18. I have seen a Republican Congress throw the brakes on progress and, for the most part, the Party move farther to the right than I ever thought possible. I have seen gross attacks on the president, women, POC, immigrants, and poor people by the people I probably voted for.
  19. I attended a talk with the then-governor of PA, Tom Corbett (R), and heard him deflect thoughtful inquiries from my fellow students and talk to us as if we were children. I saw how obvious his distaste for young people was. I realized his education cuts were part of the reason why I had to take out so many student loans to cover rising tuition.
  20. I learned more about the historical precedents I used to point to as an explanation for my conservatism, and realized they weren't as simple as I once thought. I learned the motivations, circumstances, and necessity behind the choices people make that I may not understand or agree with.
  21. I realized I just flat out fundamentally disagreed with Republicans on most issues.
  22. But I still care about the Republican Party in theory. I still respect the fact that it's important to give at least two different value systems a shot at attaining power
    The United States Government is responsible for a hugely diverse population with needs and values specific to their local community. That's part of the reason we have states rights as opposed to one federal system with absolute power. Eliminating a voice for people who disagree with us is not the answer. It only makes them hate us more. I know this firsthand; hearing Democrats call Republicans idiots only made me detest them more, not rethink my position.
  23. Because I care about the future of the GOP and this country, I am so invested in the Republican elections. Even though I will be voting for a Democrat in November, I care deeply about the fact that Trump and his supporters are making a mockery of Republicans. I care that he is espousing his disgustingly bigoted views in their name.
  24. I care that he is preying on the fears and relative vulnerability of a people broken by widespread economic recession, an embattled political climate, and a growing cynicism regarding the future of our planet. I care that he is saying what people think they want to hear without any regard to the actual implications those views and actions have.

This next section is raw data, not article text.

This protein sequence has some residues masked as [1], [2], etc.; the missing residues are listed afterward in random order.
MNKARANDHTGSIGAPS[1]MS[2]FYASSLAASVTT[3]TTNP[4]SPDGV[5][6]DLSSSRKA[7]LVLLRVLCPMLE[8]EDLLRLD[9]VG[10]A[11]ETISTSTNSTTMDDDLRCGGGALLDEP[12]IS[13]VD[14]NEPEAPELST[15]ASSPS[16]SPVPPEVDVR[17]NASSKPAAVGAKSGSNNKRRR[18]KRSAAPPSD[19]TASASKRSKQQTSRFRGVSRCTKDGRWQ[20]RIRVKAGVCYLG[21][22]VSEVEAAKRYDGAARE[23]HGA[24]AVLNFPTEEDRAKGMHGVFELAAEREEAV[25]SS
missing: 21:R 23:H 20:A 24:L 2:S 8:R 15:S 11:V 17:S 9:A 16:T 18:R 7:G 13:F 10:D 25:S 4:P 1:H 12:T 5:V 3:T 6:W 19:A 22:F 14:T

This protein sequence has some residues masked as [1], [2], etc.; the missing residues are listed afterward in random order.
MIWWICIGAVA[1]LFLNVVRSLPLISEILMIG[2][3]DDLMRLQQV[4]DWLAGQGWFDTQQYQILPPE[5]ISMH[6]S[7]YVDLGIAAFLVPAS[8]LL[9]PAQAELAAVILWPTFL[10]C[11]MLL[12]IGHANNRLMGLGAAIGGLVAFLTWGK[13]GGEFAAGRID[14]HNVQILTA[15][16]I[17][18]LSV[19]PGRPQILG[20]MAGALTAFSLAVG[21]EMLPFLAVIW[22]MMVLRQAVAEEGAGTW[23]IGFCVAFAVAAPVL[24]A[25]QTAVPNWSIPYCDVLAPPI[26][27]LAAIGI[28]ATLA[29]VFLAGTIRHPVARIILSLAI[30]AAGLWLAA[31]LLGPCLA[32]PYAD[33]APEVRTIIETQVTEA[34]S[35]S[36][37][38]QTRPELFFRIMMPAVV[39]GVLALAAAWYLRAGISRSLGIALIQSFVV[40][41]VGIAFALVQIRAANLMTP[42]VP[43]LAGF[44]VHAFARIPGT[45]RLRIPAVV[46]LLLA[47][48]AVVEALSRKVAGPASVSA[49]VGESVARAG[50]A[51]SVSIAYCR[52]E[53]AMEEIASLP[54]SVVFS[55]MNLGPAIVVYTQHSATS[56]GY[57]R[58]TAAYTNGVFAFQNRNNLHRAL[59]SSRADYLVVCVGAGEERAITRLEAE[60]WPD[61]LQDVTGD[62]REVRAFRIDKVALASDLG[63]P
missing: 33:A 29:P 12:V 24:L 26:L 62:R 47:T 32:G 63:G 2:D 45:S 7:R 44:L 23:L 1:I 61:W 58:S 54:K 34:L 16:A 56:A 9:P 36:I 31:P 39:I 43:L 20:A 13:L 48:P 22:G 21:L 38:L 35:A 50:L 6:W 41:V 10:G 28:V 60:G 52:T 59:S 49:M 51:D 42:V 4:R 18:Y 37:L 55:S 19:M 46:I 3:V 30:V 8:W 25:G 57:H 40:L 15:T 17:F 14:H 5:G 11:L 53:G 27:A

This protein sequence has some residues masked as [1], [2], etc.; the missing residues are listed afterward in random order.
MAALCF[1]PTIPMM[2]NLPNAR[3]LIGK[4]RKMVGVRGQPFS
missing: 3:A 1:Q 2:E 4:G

25. I care that he responds to any criticism with personal attacks and slander. I care that he is inciting even deeper anti-American sentiment among both our enemies and our allies. I care that his words and actions as an individual reflect on our country as a whole.
  26. For that reason, I have decided to remain registered Republican. So I can vote against Trump in the primary.
    I do have a preference in the Democratic primary, but I will also vote for either Bernie or Hillary no matter what in November, so I feel like my vote there is not as imperative as it will be in the GOP primary.
  27. I think it's important to take a stand for what you believe in and what you respect. I believe in the political process and I respect Republicans as a whole.
    I generally disagree with them and for the sake of the American people, I hope that the extreme right starts to come closer to the center. And if I'm being honest, I hope they don't win. I really do. But I respect them and their right to a voice. They deserve a candidate, not a coward who commandeers the conversation through sensationalism designed to distract from his immense lack of qualifications. For all their perceived faults, Republicans don't deserve Donald Trump.
  28. Which is why I will vote as a registered Republican on April 26th. For the last time. For now.
  29. My vote in this primary is a vote of confidence in the future of the Party - and the process.
    There is still so, so much I don't know. And I know that as I continue to grow and live and experience and learn, my opinions will continue to shift. But I am hopeful that real change is on the horizon, and that things will continue to improve for every American citizen.
  30. Anyway, that's my spiel. Vote with your heart and your brain and your gut and your soul.